- Jonathan Winters
The Basics of Bitters
Bitters, what exactly are bitters and why do they matter? Why do we use them in cocktails?
Heck, those are some loaded questions right there. We all know we use bitters in cocktails, we know that there are bitter digestives, we know that Amari is a type of bitter, and we know there are beers called bitters. But what the heck are they really?
By definition, bitters are alcoholic spirits infused with plant matter, be it roots, leaves, herbs, fruits, or nuts.
But before I go any further, let’s dispose of the English bitters, which are not by any means a real infused bitter. It’s just a strong style of ale, and it really has nothing to do with this actual discussion - aside from a commonality of name.
So after that, let’s get back to traditional bitters. These are spirits infused with botanical matter. They are not distilled and maybe you’ve actually guessed, they have a bitter taste. With the exception of the Amari (which is the plural of Amaro), and similar digestifs, bitters are not meant to be drunk straight. In fact most of them would be so strong in terms of their botanical nature (not to mention the spirit), as to make you sick if you tried to drink them.
In fact, many of them are so strong as to be medicinal - and they were, or at least were perceived as having some healing properties. Some of the world’s most celebrated bitters started their lives, not as bitters but as medicinal extracts. Without the “would be” pharmacologists who infused them, we wouldn’t have bitters like Peychaud’s or Angostura.
So now we know what a bitter actually is, let’s move on to the next question. Why do bitters matter? Well theoretically bitters matter, because in nature bitter tends to be the taste of things that can make us sick. When something is that acrid, it’s usually a warning that it’s not good to eat or drink.
So it was, for our ancestors, but in the modern world we tend not to be foraging that much, and so our taste buds don’t often get too challenged by natural toxins. So unless you are either some sort of spy, or in line for some sort of contested inheritance - intentional poisoning, isn’t that common (not to mention that modern poisons have evolved to the point I suspect that a bitter taste isn’t likely to tip you to them).
So why do bitters matter? Maybe part of it is that it is the last frontier in terms of taste - a taste we are evolutionarily programed to avoid, and thus something we are the least experienced in. Moreover because of that evolutionary programming, our taste buds are highly attuned to even the slightest hint of bitterness. Bitterness wakes our taste buds and puts them on high alert - elevating all the tastes that go along with them.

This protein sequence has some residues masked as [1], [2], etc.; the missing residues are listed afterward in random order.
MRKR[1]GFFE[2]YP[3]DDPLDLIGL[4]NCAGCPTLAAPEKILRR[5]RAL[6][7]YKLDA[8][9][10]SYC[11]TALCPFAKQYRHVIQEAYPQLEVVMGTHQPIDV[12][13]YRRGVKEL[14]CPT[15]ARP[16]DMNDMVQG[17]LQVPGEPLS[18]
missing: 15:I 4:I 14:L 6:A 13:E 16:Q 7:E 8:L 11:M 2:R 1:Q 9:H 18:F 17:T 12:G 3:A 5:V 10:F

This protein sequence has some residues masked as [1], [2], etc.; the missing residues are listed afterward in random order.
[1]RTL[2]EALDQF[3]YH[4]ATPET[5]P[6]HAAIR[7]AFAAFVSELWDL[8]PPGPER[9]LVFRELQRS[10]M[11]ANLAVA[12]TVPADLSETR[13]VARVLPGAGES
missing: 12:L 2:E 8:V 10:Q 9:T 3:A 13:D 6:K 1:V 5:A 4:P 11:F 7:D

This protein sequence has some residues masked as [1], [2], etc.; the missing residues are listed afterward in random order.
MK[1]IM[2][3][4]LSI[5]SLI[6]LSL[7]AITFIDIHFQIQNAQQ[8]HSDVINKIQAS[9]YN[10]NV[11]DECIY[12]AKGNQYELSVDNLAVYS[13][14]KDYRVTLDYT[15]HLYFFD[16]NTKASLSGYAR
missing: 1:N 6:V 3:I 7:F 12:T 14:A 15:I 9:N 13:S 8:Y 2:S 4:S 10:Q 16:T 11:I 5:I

Perhaps that’s why the bitter tastes involved in many spirits, including gin, whiskey, absinthe, and even IPA style beers call to some folks.
Of course, in nature, not all bitter tastes are toxic, hence flavors we love like arugula, mint, wormwood, grapefruit, olives, licorice, horseradish, kale, chicory, and more have found their way into the modern culinary world and we’ve come to enjoy them more and more.
But the key thing is that our bodies are so sensitive to bitter, that it doesn’t take much to wake our palate, allowing us to experience a greater depth of flavors, and experience them more completely. They add dimension, mouthfeel, and flavor too.
Provided of course we don’t use too much - or it will overwhelm what we are eating or drinking.
Which brings us to our third question. Why do we use them in cocktails?
I think if you’ve read this far you probably have a good idea of why we use them. We add them to heighten cocktails, but there is more.
Historically the very first definition of a cocktail, written back in 1806, said it had to include a spirit, sugar, water, and bitters. Since then a lot has changed and until recently bitters had largely fallen out of fashion, except perhaps with real cocktail aficionados and true mixologists.
Sure the well known classics were still used, but the bitters world contracted and far fewer varieties of bitters were produced, or garnered much of a market share. That stagnation was keenly felt until the recent resurgence of interest in classic cocktails.
That marked a turning point, for as we drank the classics, connoisseurs wanted more of the unique tastes that made those drinks classic in the first place, and mixologists rediscovered the flavors that different bitters could add.
To improve their drinks, they created their own custom bitters, with different flavors for different drinks. Not just to meld tastes, or to heighten the flavors, but to add what was lacking, be it celery, or orange, chocolate, lavender, or whatever was missing and to, give their cocktails unique distinctiveness. Perhaps because of that bitters have been called the bartenders spice rack.
Today you can buy just about any flavor of bitter. Take advantage of it. And when a recipe calls for a specified bitter, it’s probably worth trying that drink with just that bitter.
But of course feel free to experiment.